Appointment: St. Luke, Shoreline; Bishop Blanchet High School, Seattle

Colin Parrish grew up in a basically secular family, but his parents sent him to Catholic schools for the education. Attending school Masses and Stations of the Cross at St. Catherine of Siena in Seattle made a deep impression on him.

At O’Dea High School, he played varsity soccer for three years, then quit his senior year. “I was just really depressed and upset with my own life,” he said. “No one gave me a reason for living.”

The prevailing ethos of consumerism and the American Dream utterly failed to satisfy his desire for something deeper, and he was “seething with anger.”

“The hardcore punk scene was helpful,” he said, as a “stabilizing influence.”

He also entered RCIA that year. “There was this vague sense of a need for quote-unquote religion, whatever that means,” he said. “I was looking for an identity.”

He became Catholic at Easter 2003, “barely” graduated the next month, and left for the Navy.

Deployed in the Pacific on the USS Abraham Lincoln and despairing over the meaning of his life, he started talking with a Catholic priest onboard, Father Norbert Karava.

“I was just blown away by this guy … by how different he was and how lively he was,” he said. He came to realize “there was somebody else present, there was another love present” in this priest.

“And when I asked him about it, he goes, ‘Well, this is God, this is Jesus.’”

Parrish had “a really big conversion of heart,” and Father Karava started teaching him all the stuff he hadn’t paid attention to in RCIA. Eventually he asked if Parrish had ever thought about being a priest.

“And it just really clicked for me,” he said. “I just knew that this was the way that God wanted me to be happy.” He decided “to start orienting myself … toward the priesthood.”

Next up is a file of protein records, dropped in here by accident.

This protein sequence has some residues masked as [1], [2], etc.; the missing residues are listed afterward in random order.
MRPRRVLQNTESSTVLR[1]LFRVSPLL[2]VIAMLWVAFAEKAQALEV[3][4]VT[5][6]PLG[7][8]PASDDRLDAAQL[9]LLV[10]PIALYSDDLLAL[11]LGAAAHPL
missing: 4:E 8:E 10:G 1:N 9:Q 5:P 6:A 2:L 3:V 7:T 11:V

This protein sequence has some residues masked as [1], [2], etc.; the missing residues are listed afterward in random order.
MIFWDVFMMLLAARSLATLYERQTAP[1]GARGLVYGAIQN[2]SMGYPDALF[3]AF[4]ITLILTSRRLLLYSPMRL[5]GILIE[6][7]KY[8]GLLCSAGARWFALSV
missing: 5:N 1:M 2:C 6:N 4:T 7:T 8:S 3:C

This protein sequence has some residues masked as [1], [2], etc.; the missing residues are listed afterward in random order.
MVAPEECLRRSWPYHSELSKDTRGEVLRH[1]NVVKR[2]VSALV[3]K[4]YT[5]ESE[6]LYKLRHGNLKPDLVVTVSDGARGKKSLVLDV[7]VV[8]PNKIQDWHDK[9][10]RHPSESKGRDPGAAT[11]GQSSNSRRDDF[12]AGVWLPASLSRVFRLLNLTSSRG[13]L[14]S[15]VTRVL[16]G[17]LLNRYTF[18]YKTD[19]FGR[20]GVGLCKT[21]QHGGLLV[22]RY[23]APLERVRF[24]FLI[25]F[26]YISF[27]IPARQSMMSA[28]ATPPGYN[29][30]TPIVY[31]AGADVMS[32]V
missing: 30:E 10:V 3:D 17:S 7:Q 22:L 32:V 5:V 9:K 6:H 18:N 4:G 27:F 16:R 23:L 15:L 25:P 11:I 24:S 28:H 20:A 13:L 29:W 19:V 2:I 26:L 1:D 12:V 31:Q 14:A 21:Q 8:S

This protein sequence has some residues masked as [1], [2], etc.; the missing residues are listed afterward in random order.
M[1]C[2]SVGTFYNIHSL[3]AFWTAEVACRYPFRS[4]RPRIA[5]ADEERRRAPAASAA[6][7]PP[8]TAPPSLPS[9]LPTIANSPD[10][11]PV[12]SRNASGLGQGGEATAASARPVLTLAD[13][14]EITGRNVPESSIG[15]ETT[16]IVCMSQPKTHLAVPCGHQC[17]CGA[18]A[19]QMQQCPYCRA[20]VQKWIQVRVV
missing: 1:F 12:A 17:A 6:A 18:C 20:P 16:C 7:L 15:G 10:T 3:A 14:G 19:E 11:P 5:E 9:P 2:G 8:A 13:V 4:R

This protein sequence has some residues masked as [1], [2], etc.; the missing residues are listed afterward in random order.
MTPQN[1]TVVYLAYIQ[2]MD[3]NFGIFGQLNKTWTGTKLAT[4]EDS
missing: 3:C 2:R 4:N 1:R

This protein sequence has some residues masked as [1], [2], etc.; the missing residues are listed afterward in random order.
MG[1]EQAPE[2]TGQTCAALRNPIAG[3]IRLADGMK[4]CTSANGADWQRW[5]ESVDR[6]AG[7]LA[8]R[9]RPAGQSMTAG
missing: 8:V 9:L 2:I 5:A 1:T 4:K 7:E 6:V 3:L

After he got out of the Navy, in late 2008, he got connected with Communion and Liberation, a lay movement that meets at Blessed Sacrament Church in Seattle.

“They really helped me understand the depths of human desire, and that nothing in this life can really answer the human heart — that basically the human heart is … greater than the whole world, and so only God can answer the desire of the human heart.”

Parrish entered seminary in 2009. An important moment in his formation came in 2014, when he attended a summer spirituality program at the Institute for Priestly Formation in Nebraska, which taught him “how to pray deeply, how to really foster this relationship with Christ,” he said.

As a priest, he’s looking forward to celebrating Mass, preaching, teaching, hearing confessions and helping people discover that “Christ can make them alive.”

This story originally ran in Northwest Catholic's June 2017 print edition under the title "Hearts of service."

Kevin Birnbaum

Kevin Birnbaum is the editor/associate publisher of Northwest Catholic and a member of Seattle’s Blessed Sacrament Parish. Contact him at Kevin.Birnbaum@seattlearch.org.